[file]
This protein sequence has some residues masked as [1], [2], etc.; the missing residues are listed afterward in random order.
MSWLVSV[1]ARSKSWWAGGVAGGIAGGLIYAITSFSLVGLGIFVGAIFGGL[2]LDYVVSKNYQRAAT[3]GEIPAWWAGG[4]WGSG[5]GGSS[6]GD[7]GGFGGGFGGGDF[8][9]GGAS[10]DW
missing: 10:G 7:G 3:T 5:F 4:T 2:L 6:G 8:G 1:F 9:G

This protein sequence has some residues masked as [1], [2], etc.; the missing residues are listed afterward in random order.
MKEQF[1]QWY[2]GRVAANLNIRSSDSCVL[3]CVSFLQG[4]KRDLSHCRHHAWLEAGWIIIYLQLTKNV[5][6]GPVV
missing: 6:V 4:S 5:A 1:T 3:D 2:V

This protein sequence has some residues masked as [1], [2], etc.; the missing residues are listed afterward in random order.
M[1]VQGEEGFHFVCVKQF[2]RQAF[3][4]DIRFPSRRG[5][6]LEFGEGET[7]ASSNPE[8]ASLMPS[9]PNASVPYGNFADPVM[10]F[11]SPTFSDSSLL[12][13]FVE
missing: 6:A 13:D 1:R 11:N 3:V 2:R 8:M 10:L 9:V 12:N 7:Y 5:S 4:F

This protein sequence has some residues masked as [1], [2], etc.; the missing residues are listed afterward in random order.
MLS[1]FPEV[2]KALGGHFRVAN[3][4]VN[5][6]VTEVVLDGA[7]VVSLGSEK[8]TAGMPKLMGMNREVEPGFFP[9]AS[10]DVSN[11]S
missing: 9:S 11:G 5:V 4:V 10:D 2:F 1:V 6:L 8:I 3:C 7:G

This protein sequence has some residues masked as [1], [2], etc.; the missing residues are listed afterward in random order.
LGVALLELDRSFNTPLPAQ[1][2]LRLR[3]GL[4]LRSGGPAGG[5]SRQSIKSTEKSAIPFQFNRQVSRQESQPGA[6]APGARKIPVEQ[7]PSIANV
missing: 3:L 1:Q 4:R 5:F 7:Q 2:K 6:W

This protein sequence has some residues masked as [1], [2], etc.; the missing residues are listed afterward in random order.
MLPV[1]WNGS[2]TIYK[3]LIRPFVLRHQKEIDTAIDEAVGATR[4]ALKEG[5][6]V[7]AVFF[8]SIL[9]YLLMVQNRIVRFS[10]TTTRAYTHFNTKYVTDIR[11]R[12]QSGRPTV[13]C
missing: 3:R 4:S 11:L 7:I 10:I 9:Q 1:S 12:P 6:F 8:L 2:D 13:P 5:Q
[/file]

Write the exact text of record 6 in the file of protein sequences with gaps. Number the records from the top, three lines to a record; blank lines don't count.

This protein sequence has some residues masked as [1], [2], etc.; the missing residues are listed afterward in random order.
MLPV[1]WNGS[2]TIYK[3]LIRPFVLRHQKEIDTAIDEAVGATR[4]ALKEG[5][6]V[7]AVFF[8]SIL[9]YLLMVQNRIVRFS[10]TTTRAYTHFNTKYVTDIR[11]R[12]QSGRPTV[13]C
missing: 3:R 4:S 11:L 7:I 10:I 9:Q 1:S 12:P 6:F 8:L 2:D 13:P 5:Q